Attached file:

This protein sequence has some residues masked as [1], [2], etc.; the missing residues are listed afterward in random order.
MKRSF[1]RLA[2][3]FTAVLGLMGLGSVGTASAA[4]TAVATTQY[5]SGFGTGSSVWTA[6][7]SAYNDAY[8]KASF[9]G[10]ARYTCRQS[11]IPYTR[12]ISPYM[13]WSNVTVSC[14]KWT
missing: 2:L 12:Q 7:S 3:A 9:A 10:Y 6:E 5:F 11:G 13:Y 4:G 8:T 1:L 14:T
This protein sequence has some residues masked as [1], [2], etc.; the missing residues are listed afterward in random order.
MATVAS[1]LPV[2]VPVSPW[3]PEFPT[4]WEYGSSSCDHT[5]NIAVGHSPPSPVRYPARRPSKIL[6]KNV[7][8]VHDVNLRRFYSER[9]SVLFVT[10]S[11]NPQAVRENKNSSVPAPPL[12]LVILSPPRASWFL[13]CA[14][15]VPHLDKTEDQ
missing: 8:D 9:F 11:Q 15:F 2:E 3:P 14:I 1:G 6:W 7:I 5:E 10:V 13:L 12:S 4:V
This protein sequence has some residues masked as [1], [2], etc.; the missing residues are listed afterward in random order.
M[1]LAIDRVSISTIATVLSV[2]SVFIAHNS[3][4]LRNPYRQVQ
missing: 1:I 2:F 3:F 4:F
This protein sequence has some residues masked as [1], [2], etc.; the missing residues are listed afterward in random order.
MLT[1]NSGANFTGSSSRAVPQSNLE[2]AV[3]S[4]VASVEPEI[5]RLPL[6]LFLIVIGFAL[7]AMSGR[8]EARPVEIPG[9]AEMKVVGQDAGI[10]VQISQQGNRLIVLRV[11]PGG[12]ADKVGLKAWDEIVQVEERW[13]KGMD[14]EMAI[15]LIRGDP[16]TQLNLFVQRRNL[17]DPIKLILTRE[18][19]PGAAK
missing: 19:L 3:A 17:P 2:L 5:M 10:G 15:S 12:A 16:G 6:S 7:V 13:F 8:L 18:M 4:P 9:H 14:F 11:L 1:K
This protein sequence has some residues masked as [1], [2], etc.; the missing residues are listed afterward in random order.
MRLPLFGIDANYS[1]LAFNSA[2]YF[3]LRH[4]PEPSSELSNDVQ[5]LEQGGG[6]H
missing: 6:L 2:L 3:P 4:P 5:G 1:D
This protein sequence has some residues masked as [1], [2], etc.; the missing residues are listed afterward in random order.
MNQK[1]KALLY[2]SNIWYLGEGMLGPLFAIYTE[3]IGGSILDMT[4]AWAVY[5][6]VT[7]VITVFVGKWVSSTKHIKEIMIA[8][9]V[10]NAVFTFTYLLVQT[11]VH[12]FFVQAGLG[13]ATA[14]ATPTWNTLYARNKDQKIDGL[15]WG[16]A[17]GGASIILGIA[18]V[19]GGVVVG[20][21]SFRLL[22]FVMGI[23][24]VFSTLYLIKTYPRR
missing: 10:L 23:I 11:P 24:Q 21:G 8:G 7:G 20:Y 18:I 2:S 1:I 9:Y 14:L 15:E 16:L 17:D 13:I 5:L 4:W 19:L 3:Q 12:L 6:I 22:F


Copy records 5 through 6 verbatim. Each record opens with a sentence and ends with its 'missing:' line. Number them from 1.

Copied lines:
This protein sequence has some residues masked as [1], [2], etc.; the missing residues are listed afterward in random order.
MRLPLFGIDANYS[1]LAFNSA[2]YF[3]LRH[4]PEPSSELSNDVQ[5]LEQGGG[6]H
missing: 6:L 2:L 3:P 4:P 5:G 1:D
This protein sequence has some residues masked as [1], [2], etc.; the missing residues are listed afterward in random order.
MNQK[1]KALLY[2]SNIWYLGEGMLGPLFAIYTE[3]IGGSILDMT[4]AWAVY[5][6]VT[7]VITVFVGKWVSSTKHIKEIMIA[8][9]V[10]NAVFTFTYLLVQT[11]VH[12]FFVQAGLG[13]ATA[14]ATPTWNTLYARNKDQKIDGL[15]WG[16]A[17]GGASIILGIA[18]V[19]GGVVVG[20][21]SFRLL[22]FVMGI[23][24]VFSTLYLIKTYPRR
missing: 10:L 23:I 11:P 24:Q 21:G 8:G 7:G 20:Y 18:I 2:S 1:I 9:Y 14:L 15:E 16:L 17:D 13:I 5:L 4:W 19:L 3:Q 12:L 6:I 22:F